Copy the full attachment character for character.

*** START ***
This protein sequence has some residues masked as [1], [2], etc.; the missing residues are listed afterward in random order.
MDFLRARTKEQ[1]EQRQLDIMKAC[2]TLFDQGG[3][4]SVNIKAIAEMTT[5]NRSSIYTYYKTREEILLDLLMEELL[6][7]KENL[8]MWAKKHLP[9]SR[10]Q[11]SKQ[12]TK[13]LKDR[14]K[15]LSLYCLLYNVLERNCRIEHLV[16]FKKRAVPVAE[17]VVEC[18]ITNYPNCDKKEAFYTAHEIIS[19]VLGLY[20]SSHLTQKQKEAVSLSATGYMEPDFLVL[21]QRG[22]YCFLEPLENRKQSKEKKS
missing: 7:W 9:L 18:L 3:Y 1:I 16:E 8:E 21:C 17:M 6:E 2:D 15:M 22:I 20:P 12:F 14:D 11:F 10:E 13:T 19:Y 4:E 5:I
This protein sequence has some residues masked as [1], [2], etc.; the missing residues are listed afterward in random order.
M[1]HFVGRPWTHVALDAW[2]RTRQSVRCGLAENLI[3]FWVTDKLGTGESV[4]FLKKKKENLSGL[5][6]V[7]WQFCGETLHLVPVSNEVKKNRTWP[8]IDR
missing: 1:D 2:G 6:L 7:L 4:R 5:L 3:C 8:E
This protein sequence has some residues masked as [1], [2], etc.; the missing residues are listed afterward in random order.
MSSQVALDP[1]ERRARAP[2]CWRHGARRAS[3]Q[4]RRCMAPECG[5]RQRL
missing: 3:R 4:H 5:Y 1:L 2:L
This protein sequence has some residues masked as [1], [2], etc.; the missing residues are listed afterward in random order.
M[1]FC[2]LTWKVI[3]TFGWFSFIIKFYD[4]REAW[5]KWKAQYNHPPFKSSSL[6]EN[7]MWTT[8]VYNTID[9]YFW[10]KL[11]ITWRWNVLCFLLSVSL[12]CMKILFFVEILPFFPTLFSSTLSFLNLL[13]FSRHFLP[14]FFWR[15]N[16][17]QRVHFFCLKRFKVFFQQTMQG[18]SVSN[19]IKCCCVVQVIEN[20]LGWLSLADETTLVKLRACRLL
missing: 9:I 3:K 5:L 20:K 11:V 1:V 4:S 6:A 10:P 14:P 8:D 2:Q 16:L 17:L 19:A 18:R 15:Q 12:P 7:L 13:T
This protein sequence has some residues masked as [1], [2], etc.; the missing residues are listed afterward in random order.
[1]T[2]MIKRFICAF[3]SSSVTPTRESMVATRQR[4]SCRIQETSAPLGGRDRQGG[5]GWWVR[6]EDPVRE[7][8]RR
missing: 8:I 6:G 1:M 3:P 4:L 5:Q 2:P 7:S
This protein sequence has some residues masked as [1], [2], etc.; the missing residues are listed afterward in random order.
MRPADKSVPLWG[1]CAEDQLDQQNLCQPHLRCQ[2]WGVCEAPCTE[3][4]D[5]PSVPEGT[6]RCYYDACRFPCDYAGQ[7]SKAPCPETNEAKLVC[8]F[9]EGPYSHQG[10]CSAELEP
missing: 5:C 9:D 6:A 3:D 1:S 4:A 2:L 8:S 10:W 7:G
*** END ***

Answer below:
This protein sequence has some residues masked as [1], [2], etc.; the missing residues are listed afterward in random order.
MDFLRARTKEQ[1]EQRQLDIMKAC[2]TLFDQGG[3][4]SVNIKAIAEMTT[5]NRSSIYTYYKTREEILLDLLMEELL[6][7]KENL[8]MWAKKHLP[9]SR[10]Q[11]SKQ[12]TK[13]LKDR[14]K[15]LSLYCLLYNVLERNCRIEHLV[16]FKKRAVPVAE[17]VVEC[18]ITNYPNCDKKEAFYTAHEIIS[19]VLGLY[20]SSHLTQKQKEAVSLSATGYMEPDFLVL[21]QRG[22]YCFLEPLENRKQSKEKKS
missing: 7:W 9:L 18:L 3:Y 1:I 16:E 8:E 21:C 17:M 6:E 2:D 15:M 22:I 20:P 12:F 14:D 11:F 10:E 13:T 19:Y 4:E 5:I
This protein sequence has some residues masked as [1], [2], etc.; the missing residues are listed afterward in random order.
M[1]HFVGRPWTHVALDAW[2]RTRQSVRCGLAENLI[3]FWVTDKLGTGESV[4]FLKKKKENLSGL[5][6]V[7]WQFCGETLHLVPVSNEVKKNRTWP[8]IDR
missing: 1:D 2:G 6:L 7:L 4:R 5:L 3:C 8:E
This protein sequence has some residues masked as [1], [2], etc.; the missing residues are listed afterward in random order.
MSSQVALDP[1]ERRARAP[2]CWRHGARRAS[3]Q[4]RRCMAPECG[5]RQRL
missing: 3:R 4:H 5:Y 1:L 2:L
This protein sequence has some residues masked as [1], [2], etc.; the missing residues are listed afterward in random order.
M[1]FC[2]LTWKVI[3]TFGWFSFIIKFYD[4]REAW[5]KWKAQYNHPPFKSSSL[6]EN[7]MWTT[8]VYNTID[9]YFW[10]KL[11]ITWRWNVLCFLLSVSL[12]CMKILFFVEILPFFPTLFSSTLSFLNLL[13]FSRHFLP[14]FFWR[15]N[16][17]QRVHFFCLKRFKVFFQQTMQG[18]SVSN[19]IKCCCVVQVIEN[20]LGWLSLADETTLVKLRACRLL
missing: 9:I 3:K 5:L 20:K 11:V 1:V 4:S 6:A 10:P 14:P 8:D 2:Q 16:L 17:L 19:A 18:R 15:Q 12:P 7:L 13:T
This protein sequence has some residues masked as [1], [2], etc.; the missing residues are listed afterward in random order.
[1]T[2]MIKRFICAF[3]SSSVTPTRESMVATRQR[4]SCRIQETSAPLGGRDRQGG[5]GWWVR[6]EDPVRE[7][8]RR
missing: 8:I 6:G 1:M 3:P 4:L 5:Q 2:P 7:S
This protein sequence has some residues masked as [1], [2], etc.; the missing residues are listed afterward in random order.
MRPADKSVPLWG[1]CAEDQLDQQNLCQPHLRCQ[2]WGVCEAPCTE[3][4]D[5]PSVPEGT[6]RCYYDACRFPCDYAGQ[7]SKAPCPETNEAKLVC[8]F[9]EGPYSHQG[10]CSAELEP
missing: 5:C 9:D 6:A 3:D 1:S 4:A 2:L 8:S 10:W 7:G